How Ty Trehern discovered his voice

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On Tuesdays and Thursdays, junior public relations major Ty Trehern spends the entire day working on his degree. Every other day, he spends his time writing music, coming up with PR plans and trying to find the best way to distribute his music.

“I was banging on pots and pans when I was an infant watching MTV on a giant console television. That’s all I did. Saturday morning cartoons were fun for me, but it was always music television or listening to old records,” he said.

As a young boy, he received his first physical CD from his aunt— a copy of “Back in Black” by ACDC.

“I’ve been jamming ever since. Music has always been the only thing I really felt passionate about. It’s the most consistent relationship I’ve ever had,” he joked.

Although he found it difficult to choose a musician that inspires him the most, Trehern feels that his biggest inspiration is his grandmother.

“My Omi, which means grandmother in German, was probably my biggest inspiration because of how strong of a person she is,” Trehern said. “She raised five kids on her own after coming to the States when she was 16. I think her story and her perspective on life are really inspiring.”

Trehern often remembers his grandmother’s view that there is no such thing as can’t.

“My Omi kept being the voice in the back of my head that inspires me to continue doing what I do. She always says, ‘If you quit, you die,’ so now I have that mentality too,” he said.

Being a college student is a full-time job by itself, so Trehern often finds himself struggling to balance a full class schedule on top of trying to build a music career.

“I think it’s too early to tell if I’m actually balancing everything at this point. I think I’m just kind of winging it and seeing what happens,” Trehern said.

In addition to balancing class with his music career, Trehern served as Director of Eaglepalooza for Student Government Association Cabinet his sophomore year at Southern Miss.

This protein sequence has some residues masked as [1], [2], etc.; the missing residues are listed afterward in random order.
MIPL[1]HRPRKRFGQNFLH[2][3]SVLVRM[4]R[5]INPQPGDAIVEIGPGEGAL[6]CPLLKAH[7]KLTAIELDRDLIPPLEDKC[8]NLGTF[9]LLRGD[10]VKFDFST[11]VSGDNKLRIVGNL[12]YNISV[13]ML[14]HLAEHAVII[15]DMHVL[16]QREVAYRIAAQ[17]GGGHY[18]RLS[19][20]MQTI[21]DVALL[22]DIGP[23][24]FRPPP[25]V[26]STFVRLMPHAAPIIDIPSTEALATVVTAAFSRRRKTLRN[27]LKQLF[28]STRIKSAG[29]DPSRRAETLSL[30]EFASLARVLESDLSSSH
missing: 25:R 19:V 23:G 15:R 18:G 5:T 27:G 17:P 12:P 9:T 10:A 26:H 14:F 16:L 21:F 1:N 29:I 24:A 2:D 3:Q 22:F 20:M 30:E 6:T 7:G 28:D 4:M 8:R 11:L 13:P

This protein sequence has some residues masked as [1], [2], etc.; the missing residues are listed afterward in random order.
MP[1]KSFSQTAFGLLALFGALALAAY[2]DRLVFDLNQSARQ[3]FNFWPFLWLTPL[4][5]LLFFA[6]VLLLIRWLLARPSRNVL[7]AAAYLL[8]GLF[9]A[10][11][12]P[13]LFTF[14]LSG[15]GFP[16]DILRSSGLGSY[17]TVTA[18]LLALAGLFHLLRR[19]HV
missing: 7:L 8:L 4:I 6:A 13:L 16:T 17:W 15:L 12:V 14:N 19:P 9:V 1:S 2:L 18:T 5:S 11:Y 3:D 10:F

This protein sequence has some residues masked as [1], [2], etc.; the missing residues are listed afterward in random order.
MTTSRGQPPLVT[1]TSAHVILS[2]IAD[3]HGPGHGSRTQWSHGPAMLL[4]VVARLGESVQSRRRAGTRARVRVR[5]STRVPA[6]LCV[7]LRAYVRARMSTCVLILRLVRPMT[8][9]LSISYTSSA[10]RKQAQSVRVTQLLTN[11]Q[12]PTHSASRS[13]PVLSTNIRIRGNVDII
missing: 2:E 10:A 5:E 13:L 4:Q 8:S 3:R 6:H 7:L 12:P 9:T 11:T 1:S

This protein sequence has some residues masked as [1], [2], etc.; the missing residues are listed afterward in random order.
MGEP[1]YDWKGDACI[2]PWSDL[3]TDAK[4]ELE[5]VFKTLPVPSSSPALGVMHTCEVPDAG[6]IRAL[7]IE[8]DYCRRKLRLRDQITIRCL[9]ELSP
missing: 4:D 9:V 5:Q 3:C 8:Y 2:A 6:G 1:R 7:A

Junior criminal justice and Spanish double major Jessica Barnett is the current Director of Eaglepalooza and has known Trehern since their freshman year.

“He’s genuinely one of the hardest workers I’ve come into contact with here at USM, and I’m so proud to see him taking strides to launch his music career,” Barnett said. “I admire the amount of courage and time it takes to really put yourself out there.”

Like Barnett, sophomore marketing major Brett Benigno considers Trehern to be one of the hardest working people he knows.

“He puts over 100 percent effort into everything he sets his mind on, whether that’s his music, his school work, or the effort he puts into our chapter. He would give you the shirt off his back if he had to,” Benigno said in regard to Trehern’s involvement in the Sigma Nu Fraternity. “I think the genuineness he possesses carries over to his music, and you can hear it in his writing.”

When he began trying to create a career with music, Trehern did not expect to be supported by the Southern Miss community. However, he now feels that Southern Miss has been the main resource that has helped him succeed.

“I did not expect people to be as embracive as they have been,” Trehern said.

“The fact that I’ve been able to play shows all around the area, the fact that people I don’t even know are promoting my music is so awesome to me. Southern Miss has been able to give me a platform to broadcast what I do. It’s given me the access to actually go and meet people, share my music and play shows in the area.”

“Without Southern Miss, I probably would not have been able to do that at the rate I’ve been able to do it,” he said.

While he agrees that everyone wants to eventually become successful, fame is not Trehern’s ultimate goal. Instead, he wants to be able to say that he made a positive impact and connected with others through his music.

“If I do [become famous], that would be awesome, but there’s a lot of scary things that come with fame,” he said. “But my favorite part of being a musician is when someone tells me they listened to my song and took something away from it. Having that connection with people I’ve never met is so powerful. It makes everything I do totally worth it.”

Trehern dedicates his most memorable performance to Brewsky’s when he had the opportunity to open for Neutral Snap, a rock band from New Orleans.

“We were playing ‘Something to Find,’ our second to last song of the set list, and it was the first time we had played that song live,” Trehern said. “At the very beginning of the song, I broke a string and cut my hand open. Someone in the crowd panicked, and another person yelled that I didn’t need it. So being in the moment, I licked my hand, tore the string out of the guitar and just started jamming out,” he said while laughing at the memory.

“That experience was super weird, but it’s just good rock and roll. Having a story like that attached to the first live performance of that song is so special,” he said.

Although he is surprised at how quickly he has established his music career, Trehern is happy with his current place in life.

“I think where I am right now, I can make whatever kind of music I want, and I don’t have to conform to someone else’s desires. I’m just having the time of my life making the kind of music I want, and having other people enjoy it just as much,” he said. “If I had to have a goal, it would be to keep doing what I’m doing and just get more people involved.”

Trehern’s debut EP “The Sound” is currently available for pre-order on his website www.tytrehernmusic.com and will be available everywhere Jan. 29, 2019.